A wise man once said "you can stuff your sorries in a sack, mister" and so the process of making amends has never been easy or very productive. For instance, this blogger has learned that an otherwise enjoyable trip to Burger King never makes up for any misdeeds brought to light by a lady friend.
And so, Kansas City activists have set about to mediate disputes in a manner more effective than the revolving door offered by the justice system that typically only works to create more effective criminals . . .
A definition of terms regarding this process via the source of all human knowledge . . . Google:
"Restorative justice views crime as more than breaking the law – it also causes harm to people, relationships, and the community. So a just response must address those harms as well as the wrongdoing. If the parties are willing, the best way to do this is to help them meet to discuss those harms and how to about bring resolution. Other approaches are available if they are unable or unwilling to meet. Sometimes those meetings lead to transformational changes in their lives."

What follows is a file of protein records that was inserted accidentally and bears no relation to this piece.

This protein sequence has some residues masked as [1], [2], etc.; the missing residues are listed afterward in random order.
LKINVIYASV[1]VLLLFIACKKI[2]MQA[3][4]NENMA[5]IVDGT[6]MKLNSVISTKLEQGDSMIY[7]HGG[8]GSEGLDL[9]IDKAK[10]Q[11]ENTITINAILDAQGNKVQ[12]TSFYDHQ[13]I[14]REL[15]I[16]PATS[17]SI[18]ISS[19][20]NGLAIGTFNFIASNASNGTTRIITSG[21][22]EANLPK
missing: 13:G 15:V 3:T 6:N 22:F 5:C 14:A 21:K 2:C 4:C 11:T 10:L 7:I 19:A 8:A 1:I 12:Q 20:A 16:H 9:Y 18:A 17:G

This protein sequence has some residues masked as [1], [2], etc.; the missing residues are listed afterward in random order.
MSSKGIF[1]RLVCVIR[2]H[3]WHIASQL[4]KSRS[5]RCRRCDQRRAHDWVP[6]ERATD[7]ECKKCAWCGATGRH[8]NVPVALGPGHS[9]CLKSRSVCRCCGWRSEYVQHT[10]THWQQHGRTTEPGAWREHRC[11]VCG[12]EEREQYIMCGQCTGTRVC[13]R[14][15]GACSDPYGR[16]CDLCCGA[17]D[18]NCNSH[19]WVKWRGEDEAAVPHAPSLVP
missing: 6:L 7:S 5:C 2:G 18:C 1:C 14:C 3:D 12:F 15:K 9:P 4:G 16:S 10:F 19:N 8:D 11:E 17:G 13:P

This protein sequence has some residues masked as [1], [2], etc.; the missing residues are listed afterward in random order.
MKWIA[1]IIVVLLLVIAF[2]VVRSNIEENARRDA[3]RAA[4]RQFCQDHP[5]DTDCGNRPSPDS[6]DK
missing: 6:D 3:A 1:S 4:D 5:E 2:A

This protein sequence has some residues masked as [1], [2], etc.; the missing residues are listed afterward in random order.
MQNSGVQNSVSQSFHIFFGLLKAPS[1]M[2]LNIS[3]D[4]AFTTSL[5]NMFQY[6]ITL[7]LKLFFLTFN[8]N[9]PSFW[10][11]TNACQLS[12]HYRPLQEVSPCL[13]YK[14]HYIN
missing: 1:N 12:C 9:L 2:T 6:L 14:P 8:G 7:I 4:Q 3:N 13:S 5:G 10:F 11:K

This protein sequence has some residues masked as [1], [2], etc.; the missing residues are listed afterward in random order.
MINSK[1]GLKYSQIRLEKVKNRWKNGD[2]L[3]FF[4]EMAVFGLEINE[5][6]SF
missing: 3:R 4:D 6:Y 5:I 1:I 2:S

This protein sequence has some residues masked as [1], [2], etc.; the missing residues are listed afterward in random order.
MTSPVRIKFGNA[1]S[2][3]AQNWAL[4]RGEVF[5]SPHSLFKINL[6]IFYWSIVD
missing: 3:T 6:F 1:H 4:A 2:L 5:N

And so, here's the effort to make that happen in Northeast, take a look:
The Center for Conflict Resolution (CCR) is continuing to make strides to bring Restorative Justice to neighborhoods in Kansas City. Mediation Coordinator Debbie Bayless and Executive Director Annette Lantz-Simmons discussed the process compared to the traditional criminal justice process, what makes Restorative Justice different, how it combats crime, and how neighborhoods can get involved to implement this in their communities.
You decide . . .